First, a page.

Everyone in “Heather” is governed by the same primality; everyone pulsates with the same hunger. The only remaining question is which hunger will prove stronger—and, as Weiner concludes his strange and compelling debut, the ending feels exactly as it should be. Weiner’s answer is definitive. The result is “Heather, the Totality,” in its totality: a noir bildungsroman with a statement to make about class, objectification, and what it means to grow up.
The memoir examines themes of gender, race, and sexual assault in a way so accessible and raw that it challenges us to see each of the three not as distant concepts, but as tangible realities. Each story, each memory, reaches out and touches us. “Mean” is, more than anything, a memoir of touch.
The event celebrated reading, writing, and other less traditional forms of literature. The festival was reminiscent of an amusement park—especially for those who enjoy reading and writing—enlivening Copley Square in a welcoming, warm, and exciting way.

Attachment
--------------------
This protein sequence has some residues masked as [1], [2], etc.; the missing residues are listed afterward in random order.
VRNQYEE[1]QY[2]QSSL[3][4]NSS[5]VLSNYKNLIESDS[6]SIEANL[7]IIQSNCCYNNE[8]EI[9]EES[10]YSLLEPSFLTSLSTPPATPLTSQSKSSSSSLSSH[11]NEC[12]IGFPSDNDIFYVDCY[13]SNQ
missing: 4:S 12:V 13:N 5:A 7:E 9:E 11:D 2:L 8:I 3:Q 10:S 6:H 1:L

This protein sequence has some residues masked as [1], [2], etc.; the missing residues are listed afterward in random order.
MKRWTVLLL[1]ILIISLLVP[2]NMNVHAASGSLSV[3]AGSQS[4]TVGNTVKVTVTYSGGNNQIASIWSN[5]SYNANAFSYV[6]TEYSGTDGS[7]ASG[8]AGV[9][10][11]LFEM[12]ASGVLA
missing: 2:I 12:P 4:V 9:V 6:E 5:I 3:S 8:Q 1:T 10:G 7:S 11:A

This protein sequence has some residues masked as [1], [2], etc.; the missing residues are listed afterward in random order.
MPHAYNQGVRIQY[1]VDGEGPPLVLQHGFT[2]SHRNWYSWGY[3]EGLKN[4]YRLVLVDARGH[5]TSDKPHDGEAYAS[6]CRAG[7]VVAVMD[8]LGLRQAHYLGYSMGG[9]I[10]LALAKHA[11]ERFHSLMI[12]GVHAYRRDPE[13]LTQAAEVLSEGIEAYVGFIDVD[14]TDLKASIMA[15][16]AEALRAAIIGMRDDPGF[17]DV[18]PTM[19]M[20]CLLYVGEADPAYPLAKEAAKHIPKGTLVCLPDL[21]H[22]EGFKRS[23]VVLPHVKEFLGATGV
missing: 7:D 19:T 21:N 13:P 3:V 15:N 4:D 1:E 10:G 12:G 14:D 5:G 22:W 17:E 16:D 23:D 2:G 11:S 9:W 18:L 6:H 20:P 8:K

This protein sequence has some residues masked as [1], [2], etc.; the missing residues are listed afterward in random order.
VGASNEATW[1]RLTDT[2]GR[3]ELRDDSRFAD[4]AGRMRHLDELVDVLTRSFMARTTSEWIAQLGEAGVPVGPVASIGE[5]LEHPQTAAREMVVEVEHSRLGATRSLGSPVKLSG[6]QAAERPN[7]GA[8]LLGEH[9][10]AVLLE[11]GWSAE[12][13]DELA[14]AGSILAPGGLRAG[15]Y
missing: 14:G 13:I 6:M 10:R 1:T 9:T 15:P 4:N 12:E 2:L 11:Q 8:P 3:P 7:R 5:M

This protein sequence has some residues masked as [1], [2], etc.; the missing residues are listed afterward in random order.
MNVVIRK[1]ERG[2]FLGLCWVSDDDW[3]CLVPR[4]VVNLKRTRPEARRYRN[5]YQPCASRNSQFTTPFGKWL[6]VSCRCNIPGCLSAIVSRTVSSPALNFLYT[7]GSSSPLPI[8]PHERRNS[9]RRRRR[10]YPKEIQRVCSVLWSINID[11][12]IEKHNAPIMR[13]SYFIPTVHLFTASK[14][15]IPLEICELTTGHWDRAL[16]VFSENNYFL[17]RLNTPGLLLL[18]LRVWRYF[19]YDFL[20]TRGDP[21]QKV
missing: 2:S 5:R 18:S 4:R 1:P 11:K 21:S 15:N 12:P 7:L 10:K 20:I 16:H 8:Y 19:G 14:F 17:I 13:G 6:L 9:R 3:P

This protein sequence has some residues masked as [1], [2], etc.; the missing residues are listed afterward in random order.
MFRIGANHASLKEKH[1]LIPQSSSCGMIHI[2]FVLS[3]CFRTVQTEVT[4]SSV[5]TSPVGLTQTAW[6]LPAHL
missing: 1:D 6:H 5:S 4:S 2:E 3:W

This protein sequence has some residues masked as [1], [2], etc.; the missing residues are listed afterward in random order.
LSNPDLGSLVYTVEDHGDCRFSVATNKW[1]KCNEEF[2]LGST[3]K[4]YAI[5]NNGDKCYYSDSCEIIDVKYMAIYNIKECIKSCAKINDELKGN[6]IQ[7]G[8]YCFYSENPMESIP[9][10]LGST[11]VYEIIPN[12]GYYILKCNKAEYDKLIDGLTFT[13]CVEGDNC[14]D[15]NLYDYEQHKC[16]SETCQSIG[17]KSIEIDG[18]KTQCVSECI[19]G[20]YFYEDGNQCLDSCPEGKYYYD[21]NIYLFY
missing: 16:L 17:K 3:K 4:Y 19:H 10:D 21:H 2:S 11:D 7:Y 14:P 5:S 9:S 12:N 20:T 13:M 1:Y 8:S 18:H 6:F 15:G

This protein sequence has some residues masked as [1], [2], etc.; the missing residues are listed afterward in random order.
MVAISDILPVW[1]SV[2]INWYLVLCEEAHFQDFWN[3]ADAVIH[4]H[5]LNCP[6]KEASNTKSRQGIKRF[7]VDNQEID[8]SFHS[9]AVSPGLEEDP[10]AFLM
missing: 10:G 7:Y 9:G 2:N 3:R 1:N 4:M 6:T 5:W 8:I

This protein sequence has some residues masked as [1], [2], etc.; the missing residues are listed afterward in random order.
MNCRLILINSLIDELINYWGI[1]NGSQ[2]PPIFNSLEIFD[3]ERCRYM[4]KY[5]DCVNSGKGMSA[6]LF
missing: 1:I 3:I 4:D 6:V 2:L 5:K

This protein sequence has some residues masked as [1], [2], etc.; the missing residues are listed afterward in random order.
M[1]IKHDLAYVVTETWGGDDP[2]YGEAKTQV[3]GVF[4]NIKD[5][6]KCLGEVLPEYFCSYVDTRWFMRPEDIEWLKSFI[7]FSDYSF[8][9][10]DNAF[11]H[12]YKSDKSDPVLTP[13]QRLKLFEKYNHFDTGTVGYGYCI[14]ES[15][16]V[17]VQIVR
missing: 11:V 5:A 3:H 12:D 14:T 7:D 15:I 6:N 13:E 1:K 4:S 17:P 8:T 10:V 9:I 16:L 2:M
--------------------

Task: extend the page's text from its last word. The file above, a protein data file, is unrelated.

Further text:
Brutally honest and often harrowing, Ta-Nehisi Coates’s new book “We Were Eight Years in Power: An American Tragedy” speaks to the division gripping our nation today. A collection of eight articles, one written each year of the Obama administration, the book pairs the excitement and optimism of the period in which it was written with the harsher reality of the last few months.
Happy birthday, Sherlock Holmes. A lot has changed in 125 years, but we still need the detective work you represent.
In this coming-of-age novel, Messud strikes the perfect balance between discussing the gracelessness of middle school and keeping the narrative from perpetual awkwardness.